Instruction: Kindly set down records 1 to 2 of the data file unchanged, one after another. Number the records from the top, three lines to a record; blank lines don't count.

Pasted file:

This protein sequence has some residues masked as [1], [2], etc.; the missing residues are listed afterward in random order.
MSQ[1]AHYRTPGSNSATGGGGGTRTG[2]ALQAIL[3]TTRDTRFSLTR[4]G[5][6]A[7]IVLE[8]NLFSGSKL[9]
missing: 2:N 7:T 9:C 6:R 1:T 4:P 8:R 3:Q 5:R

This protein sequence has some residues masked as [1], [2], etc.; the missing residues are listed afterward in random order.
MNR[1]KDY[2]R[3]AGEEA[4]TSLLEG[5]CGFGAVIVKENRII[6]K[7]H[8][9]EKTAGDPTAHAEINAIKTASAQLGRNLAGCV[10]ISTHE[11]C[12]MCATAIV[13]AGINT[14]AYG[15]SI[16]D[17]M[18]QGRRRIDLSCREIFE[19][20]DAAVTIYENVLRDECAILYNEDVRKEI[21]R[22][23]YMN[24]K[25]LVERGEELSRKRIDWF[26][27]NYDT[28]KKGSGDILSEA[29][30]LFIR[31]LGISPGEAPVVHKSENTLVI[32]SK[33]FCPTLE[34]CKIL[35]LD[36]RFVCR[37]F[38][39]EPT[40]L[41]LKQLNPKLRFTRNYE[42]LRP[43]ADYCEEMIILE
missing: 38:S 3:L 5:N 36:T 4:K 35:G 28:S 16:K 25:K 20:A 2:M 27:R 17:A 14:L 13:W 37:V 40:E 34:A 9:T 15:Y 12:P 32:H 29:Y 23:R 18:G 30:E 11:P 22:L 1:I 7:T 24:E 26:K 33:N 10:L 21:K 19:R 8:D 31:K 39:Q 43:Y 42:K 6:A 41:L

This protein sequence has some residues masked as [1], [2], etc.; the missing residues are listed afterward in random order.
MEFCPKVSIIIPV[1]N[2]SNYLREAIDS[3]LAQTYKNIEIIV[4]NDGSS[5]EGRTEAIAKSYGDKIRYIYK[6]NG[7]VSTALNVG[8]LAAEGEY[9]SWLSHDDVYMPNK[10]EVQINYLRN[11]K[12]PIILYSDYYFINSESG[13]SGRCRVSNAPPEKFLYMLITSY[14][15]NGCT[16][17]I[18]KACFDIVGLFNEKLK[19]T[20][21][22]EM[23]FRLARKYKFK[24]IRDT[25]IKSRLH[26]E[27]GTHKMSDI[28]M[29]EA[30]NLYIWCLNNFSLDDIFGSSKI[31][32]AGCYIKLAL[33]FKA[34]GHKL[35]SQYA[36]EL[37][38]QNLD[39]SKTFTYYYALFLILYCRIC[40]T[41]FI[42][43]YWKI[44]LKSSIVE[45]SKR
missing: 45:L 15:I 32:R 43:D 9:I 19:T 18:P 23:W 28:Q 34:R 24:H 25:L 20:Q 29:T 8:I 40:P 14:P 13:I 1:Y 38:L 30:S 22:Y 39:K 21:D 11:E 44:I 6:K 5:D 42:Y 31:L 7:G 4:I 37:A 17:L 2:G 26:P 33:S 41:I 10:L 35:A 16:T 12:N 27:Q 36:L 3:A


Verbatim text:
This protein sequence has some residues masked as [1], [2], etc.; the missing residues are listed afterward in random order.
MSQ[1]AHYRTPGSNSATGGGGGTRTG[2]ALQAIL[3]TTRDTRFSLTR[4]G[5][6]A[7]IVLE[8]NLFSGSKL[9]
missing: 2:N 7:T 9:C 6:R 1:T 4:P 8:R 3:Q 5:R

This protein sequence has some residues masked as [1], [2], etc.; the missing residues are listed afterward in random order.
MNR[1]KDY[2]R[3]AGEEA[4]TSLLEG[5]CGFGAVIVKENRII[6]K[7]H[8][9]EKTAGDPTAHAEINAIKTASAQLGRNLAGCV[10]ISTHE[11]C[12]MCATAIV[13]AGINT[14]AYG[15]SI[16]D[17]M[18]QGRRRIDLSCREIFE[19][20]DAAVTIYENVLRDECAILYNEDVRKEI[21]R[22][23]YMN[24]K[25]LVERGEELSRKRIDWF[26][27]NYDT[28]KKGSGDILSEA[29][30]LFIR[31]LGISPGEAPVVHKSENTLVI[32]SK[33]FCPTLE[34]CKIL[35]LD[36]RFVCR[37]F[38][39]EPT[40]L[41]LKQLNPKLRFTRNYE[42]LRP[43]ADYCEEMIILE
missing: 38:S 3:L 5:N 36:T 4:K 35:G 28:S 16:K 25:K 20:A 2:M 27:R 17:A 14:L 13:W 37:V 40:E 34:A 9:T 15:Y 12:P 32:H 29:Y 23:R 18:G 30:E 11:P 22:L 1:I 7:T 24:E 26:K 33:N 10:L 21:K 19:R 8:D 31:K 39:Q 43:Y 42:K 6:A 41:L